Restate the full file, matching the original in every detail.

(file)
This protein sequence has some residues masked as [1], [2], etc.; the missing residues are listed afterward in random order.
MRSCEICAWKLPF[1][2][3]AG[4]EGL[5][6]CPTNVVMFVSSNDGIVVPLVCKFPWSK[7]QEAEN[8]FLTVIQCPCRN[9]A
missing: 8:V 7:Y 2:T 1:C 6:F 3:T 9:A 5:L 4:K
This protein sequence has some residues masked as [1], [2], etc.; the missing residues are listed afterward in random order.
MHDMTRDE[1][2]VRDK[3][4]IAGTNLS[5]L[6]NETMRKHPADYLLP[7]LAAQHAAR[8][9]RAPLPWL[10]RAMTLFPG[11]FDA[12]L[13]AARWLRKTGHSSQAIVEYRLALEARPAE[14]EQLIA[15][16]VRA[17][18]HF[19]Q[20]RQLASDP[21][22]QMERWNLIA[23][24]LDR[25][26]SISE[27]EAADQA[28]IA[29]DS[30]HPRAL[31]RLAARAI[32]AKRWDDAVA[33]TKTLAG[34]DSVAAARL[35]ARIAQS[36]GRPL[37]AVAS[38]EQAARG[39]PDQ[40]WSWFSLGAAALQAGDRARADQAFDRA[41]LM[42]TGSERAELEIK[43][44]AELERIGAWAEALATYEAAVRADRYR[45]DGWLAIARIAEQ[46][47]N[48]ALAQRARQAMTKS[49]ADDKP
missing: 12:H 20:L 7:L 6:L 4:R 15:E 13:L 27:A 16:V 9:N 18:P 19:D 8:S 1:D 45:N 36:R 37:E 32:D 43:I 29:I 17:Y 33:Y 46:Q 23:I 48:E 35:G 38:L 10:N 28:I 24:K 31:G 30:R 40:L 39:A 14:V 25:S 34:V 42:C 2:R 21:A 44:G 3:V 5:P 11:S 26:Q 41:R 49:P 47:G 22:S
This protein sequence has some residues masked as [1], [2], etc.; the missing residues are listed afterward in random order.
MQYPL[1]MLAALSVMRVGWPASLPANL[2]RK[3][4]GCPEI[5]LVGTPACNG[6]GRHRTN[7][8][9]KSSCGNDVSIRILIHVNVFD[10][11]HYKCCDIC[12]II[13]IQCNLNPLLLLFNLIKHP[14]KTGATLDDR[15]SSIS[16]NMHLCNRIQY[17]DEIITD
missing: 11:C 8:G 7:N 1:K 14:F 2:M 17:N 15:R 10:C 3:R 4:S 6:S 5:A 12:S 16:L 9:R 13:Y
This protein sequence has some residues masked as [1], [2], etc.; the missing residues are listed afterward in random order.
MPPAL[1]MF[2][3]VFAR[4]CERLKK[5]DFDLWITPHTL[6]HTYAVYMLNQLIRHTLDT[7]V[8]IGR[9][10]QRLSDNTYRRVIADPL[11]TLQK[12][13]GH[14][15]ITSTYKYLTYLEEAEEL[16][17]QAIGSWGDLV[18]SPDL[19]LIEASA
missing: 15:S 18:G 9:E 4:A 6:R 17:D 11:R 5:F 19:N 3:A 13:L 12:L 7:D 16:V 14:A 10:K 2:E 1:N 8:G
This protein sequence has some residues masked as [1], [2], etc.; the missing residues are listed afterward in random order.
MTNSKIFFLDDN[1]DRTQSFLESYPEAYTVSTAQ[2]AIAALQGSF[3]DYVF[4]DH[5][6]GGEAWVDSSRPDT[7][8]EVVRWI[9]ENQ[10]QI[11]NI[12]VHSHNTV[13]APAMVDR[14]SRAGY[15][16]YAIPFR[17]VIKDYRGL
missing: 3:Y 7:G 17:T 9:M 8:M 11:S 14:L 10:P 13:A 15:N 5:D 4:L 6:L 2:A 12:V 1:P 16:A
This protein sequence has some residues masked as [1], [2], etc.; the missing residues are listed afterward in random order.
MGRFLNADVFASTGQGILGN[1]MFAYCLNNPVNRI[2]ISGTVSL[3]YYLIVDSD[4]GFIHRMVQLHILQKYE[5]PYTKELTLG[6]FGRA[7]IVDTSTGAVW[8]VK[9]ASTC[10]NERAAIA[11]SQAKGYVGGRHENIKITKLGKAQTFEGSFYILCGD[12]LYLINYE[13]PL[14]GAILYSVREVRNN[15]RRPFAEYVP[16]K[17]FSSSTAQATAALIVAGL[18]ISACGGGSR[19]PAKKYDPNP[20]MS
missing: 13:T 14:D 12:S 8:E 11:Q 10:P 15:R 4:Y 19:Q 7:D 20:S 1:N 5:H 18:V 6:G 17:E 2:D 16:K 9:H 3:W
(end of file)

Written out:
This protein sequence has some residues masked as [1], [2], etc.; the missing residues are listed afterward in random order.
MRSCEICAWKLPF[1][2][3]AG[4]EGL[5][6]CPTNVVMFVSSNDGIVVPLVCKFPWSK[7]QEAEN[8]FLTVIQCPCRN[9]A
missing: 8:V 7:Y 2:T 1:C 6:F 3:T 9:A 5:L 4:K
This protein sequence has some residues masked as [1], [2], etc.; the missing residues are listed afterward in random order.
MHDMTRDE[1][2]VRDK[3][4]IAGTNLS[5]L[6]NETMRKHPADYLLP[7]LAAQHAAR[8][9]RAPLPWL[10]RAMTLFPG[11]FDA[12]L[13]AARWLRKTGHSSQAIVEYRLALEARPAE[14]EQLIA[15][16]VRA[17][18]HF[19]Q[20]RQLASDP[21][22]QMERWNLIA[23][24]LDR[25][26]SISE[27]EAADQA[28]IA[29]DS[30]HPRAL[31]RLAARAI[32]AKRWDDAVA[33]TKTLAG[34]DSVAAARL[35]ARIAQS[36]GRPL[37]AVAS[38]EQAARG[39]PDQ[40]WSWFSLGAAALQAGDRARADQAFDRA[41]LM[42]TGSERAELEIK[43][44]AELERIGAWAEALATYEAAVRADRYR[45]DGWLAIARIAEQ[46][47]N[48]ALAQRARQAMTKS[49]ADDKP
missing: 12:H 20:L 7:L 6:L 4:R 15:E 13:L 27:A 16:V 9:N 18:P 19:D 8:S 1:D 45:N 36:R 37:E 32:D 43:I 29:I 17:Y 33:Y 46:Q 23:I 48:E 35:G 38:L 10:N 28:I 24:K 31:G 30:R 40:L 39:A 14:V 25:S 34:V 42:C 2:R 21:A 44:G 3:V 5:P 11:S 26:Q 41:R 49:P 47:G 22:S
This protein sequence has some residues masked as [1], [2], etc.; the missing residues are listed afterward in random order.
MQYPL[1]MLAALSVMRVGWPASLPANL[2]RK[3][4]GCPEI[5]LVGTPACNG[6]GRHRTN[7][8][9]KSSCGNDVSIRILIHVNVFD[10][11]HYKCCDIC[12]II[13]IQCNLNPLLLLFNLIKHP[14]KTGATLDDR[15]SSIS[16]NMHLCNRIQY[17]DEIITD
missing: 11:C 8:G 7:N 1:K 14:F 2:M 17:N 15:R 10:C 3:R 4:S 6:S 5:A 12:S 16:L 9:R 13:Y
This protein sequence has some residues masked as [1], [2], etc.; the missing residues are listed afterward in random order.
MPPAL[1]MF[2][3]VFAR[4]CERLKK[5]DFDLWITPHTL[6]HTYAVYMLNQLIRHTLDT[7]V[8]IGR[9][10]QRLSDNTYRRVIADPL[11]TLQK[12][13]GH[14][15]ITSTYKYLTYLEEAEEL[16][17]QAIGSWGDLV[18]SPDL[19]LIEASA
missing: 15:S 18:G 9:E 4:A 6:R 17:D 11:R 5:F 19:N 3:A 13:L 12:L 7:D 16:V 14:A 10:K 2:E 1:N 8:G
This protein sequence has some residues masked as [1], [2], etc.; the missing residues are listed afterward in random order.
MTNSKIFFLDDN[1]DRTQSFLESYPEAYTVSTAQ[2]AIAALQGSF[3]DYVF[4]DH[5][6]GGEAWVDSSRPDT[7][8]EVVRWI[9]ENQ[10]QI[11]NI[12]VHSHNTV[13]APAMVDR[14]SRAGY[15][16]YAIPFR[17]VIKDYRGL
missing: 3:Y 7:G 17:T 9:M 8:M 11:S 14:L 10:P 13:A 15:N 5:D 4:L 6:L 2:A 12:V 1:P 16:A
This protein sequence has some residues masked as [1], [2], etc.; the missing residues are listed afterward in random order.
MGRFLNADVFASTGQGILGN[1]MFAYCLNNPVNRI[2]ISGTVSL[3]YYLIVDSD[4]GFIHRMVQLHILQKYE[5]PYTKELTLG[6]FGRA[7]IVDTSTGAVW[8]VK[9]ASTC[10]NERAAIA[11]SQAKGYVGGRHENIKITKLGKAQTFEGSFYILCGD[12]LYLINYE[13]PL[14]GAILYSVREVRNN[15]RRPFAEYVP[16]K[17]FSSSTAQATAALIVAGL[18]ISACGGGSR[19]PAKKYDPNP[20]MS
missing: 13:T 14:D 12:S 8:E 11:Q 10:P 15:R 4:Y 19:Q 7:D 20:S 1:N 5:H 18:V 6:G 17:E 2:D 16:K 9:H 3:W